Astereognosia and tactile agnosia: symptoms and causes

Asterognosia, also called tactile agnosiaIt is a little known disorder as it usually does not affect the lives of people who suffer from it in a very negative way. It is a type of agnosia (that is, a disorder in the identification of objects that is not due to sensory alterations) that specifically alters recognition by touch.

In this article, we will describe the most significant clinical features and the most common causes of asterognosia or tactile agnosia. Before continuing, we will briefly dwell on the concept of agnosia, as it is important to properly contextualize asterognosia and compare it with other disorders in the same class.

    What are agnosias?

    Agnosias are a set of disorders characterized by the lack of recognition of stimuli that occur in a particular sensory modality, such as touch or hearing. In such cases the deficits are not the consequence of alterations of the sensory organs, But at higher levels of perceptual pathways.

    This type of symptom usually appears as a result of injuries that damage the cerebral cortex, interfering with the transmission of sensory impulses to pathways related to conscious recognition. Some of the most common causes of agnosia include ischemic strokes and neurodegenerative diseases.

    Agnosias are usually given in a single modality and are often classified according to the direction in which the alteration occurs. So that we can find visual, auditory, tactile or somatosensory, motor and bodily agnosias, Which consist of difficulty identifying the body itself or a part of it, often one of the halves.

    An example of this type of disorder would be the inability to recognize that the object in front of the person is a towel through sight, although he can identify it by touch; in this case, we would speak of visual agnosia. Sometimes, if the brain damage caused by the alteration is very severe, various sensory modalities may be affected.

      Definition of asterognosia and tactile agnosia

      “Asterognosia” is a term commonly used to refer to tactile agnosia, that is, the inability to identify objects by touch in the absence of abnormalities in perception itself. On the other hand, stereognosis would be the basic ability that allows us to perceive and recognize such stimuli normally.

      In this type of agnosia, the person fails to retrieve from memory the information needed to identify touch-related pimples, such as temperature, texture, height, or weight. However, he is able to do this using other senses (usually sight), unless other classes of agnosia are present.

      Some authors use the denomination “Tactile agnosia” only in cases where the assignment is limited to one of the hands or at most both, whereas if the problem concerns tactile perception more generally, they prefer to speak of asterognosia. In any case, there does not seem to be a consensus around these nomenclatures.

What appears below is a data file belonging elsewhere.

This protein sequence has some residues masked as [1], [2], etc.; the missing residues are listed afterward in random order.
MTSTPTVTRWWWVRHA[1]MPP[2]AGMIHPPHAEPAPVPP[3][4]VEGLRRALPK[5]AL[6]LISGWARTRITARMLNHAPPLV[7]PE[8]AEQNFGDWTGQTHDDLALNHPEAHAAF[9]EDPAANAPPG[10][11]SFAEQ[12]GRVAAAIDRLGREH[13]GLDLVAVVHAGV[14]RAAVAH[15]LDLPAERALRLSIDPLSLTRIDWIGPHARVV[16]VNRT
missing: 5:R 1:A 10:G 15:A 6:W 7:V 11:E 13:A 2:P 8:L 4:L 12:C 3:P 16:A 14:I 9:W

Asterognosia and tactile agnosia often go undiagnosed because they usually do not significantly interfere with the functioning of those who have them. This has led to an underestimation of the number of cases of asterognosia, as well as the scarcity of research in this regard detected during the review of the scientific literature.

      Causes of this disorder

      The available evidence shows that asterognosia occurs as a result of lesions in two specific regions of one of the cerebral hemispheres: the parietal lobe and the association cortex (made up of parts of the parietal, temporal and occipital lobes). It is also associated with damage to the dorsal spine or posterior spinal cord.

      The specific location of the lesions determines the peculiarities of the symptoms. In this way, when the ventral part of the cortex is damaged, the tactile perception of three-dimensional objects is particularly affected, while if the same happens in the dorsal cortex, it is more common for the recognition problems to be cognitive.

      One of the disorders most directly linked to astereognosia is Alzheimer’s disease, characterized by progressive cognitive impairment which affects memory in a particularly intense way. This association supports approaches that advocate that agnosias are above all a memory disorder, And no perception.

      Tactile agnosia, or more specifically digitalis (affecting the fingers), is also a characteristic sign of Gerstmann syndrome. In this disorder, asterognosia is accompanied by other peculiar symptoms such as difficulty navigating left and right, calculating or making graphic representations, especially writing.

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